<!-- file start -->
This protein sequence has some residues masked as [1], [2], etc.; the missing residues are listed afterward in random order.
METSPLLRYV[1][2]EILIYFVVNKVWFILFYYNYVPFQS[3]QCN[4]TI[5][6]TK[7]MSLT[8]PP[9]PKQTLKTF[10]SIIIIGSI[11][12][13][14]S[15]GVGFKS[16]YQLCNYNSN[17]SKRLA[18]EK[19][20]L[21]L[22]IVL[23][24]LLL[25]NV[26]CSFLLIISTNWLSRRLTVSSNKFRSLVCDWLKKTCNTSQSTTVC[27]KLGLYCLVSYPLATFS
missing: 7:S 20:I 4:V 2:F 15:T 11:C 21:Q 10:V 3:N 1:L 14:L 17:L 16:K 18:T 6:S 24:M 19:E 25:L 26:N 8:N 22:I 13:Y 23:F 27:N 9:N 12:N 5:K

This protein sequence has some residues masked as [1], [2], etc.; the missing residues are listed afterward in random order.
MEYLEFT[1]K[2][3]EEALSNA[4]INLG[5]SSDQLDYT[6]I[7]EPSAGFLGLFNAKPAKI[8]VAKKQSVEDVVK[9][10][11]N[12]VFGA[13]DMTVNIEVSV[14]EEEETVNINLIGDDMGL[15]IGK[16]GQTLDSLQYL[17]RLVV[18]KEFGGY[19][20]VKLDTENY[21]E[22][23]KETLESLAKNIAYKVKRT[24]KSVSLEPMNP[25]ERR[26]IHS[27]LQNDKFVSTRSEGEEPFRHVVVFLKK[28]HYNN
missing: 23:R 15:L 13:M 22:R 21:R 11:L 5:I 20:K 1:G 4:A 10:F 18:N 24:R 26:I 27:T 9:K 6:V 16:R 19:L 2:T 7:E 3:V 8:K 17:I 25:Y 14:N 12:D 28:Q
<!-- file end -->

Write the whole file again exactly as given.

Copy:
This protein sequence has some residues masked as [1], [2], etc.; the missing residues are listed afterward in random order.
METSPLLRYV[1][2]EILIYFVVNKVWFILFYYNYVPFQS[3]QCN[4]TI[5][6]TK[7]MSLT[8]PP[9]PKQTLKTF[10]SIIIIGSI[11][12][13][14]S[15]GVGFKS[16]YQLCNYNSN[17]SKRLA[18]EK[19][20]L[21]L[22]IVL[23][24]LLL[25]NV[26]CSFLLIISTNWLSRRLTVSSNKFRSLVCDWLKKTCNTSQSTTVC[27]KLGLYCLVSYPLATFS
missing: 7:S 20:I 4:V 2:F 15:T 11:C 21:Q 10:V 3:N 1:L 14:L 17:L 16:K 18:T 6:S 24:M 19:E 25:L 26:N 8:N 22:I 13:Y 23:F 27:N 9:N 12:N 5:K

This protein sequence has some residues masked as [1], [2], etc.; the missing residues are listed afterward in random order.
MEYLEFT[1]K[2][3]EEALSNA[4]INLG[5]SSDQLDYT[6]I[7]EPSAGFLGLFNAKPAKI[8]VAKKQSVEDVVK[9][10][11]N[12]VFGA[13]DMTVNIEVSV[14]EEEETVNINLIGDDMGL[15]IGK[16]GQTLDSLQYL[17]RLVV[18]KEFGGY[19][20]VKLDTENY[21]E[22][23]KETLESLAKNIAYKVKRT[24]KSVSLEPMNP[25]ERR[26]IHS[27]LQNDKFVSTRSEGEEPFRHVVVFLKK[28]HYNN
missing: 23:R 15:L 13:M 22:R 21:R 11:L 5:I 20:K 1:G 4:A 10:F 18:N 24:R 26:I 27:T 9:K 6:V 16:R 19:L 2:T 7:E 3:V 8:K 17:I 25:Y 14:N 12:D 28:Q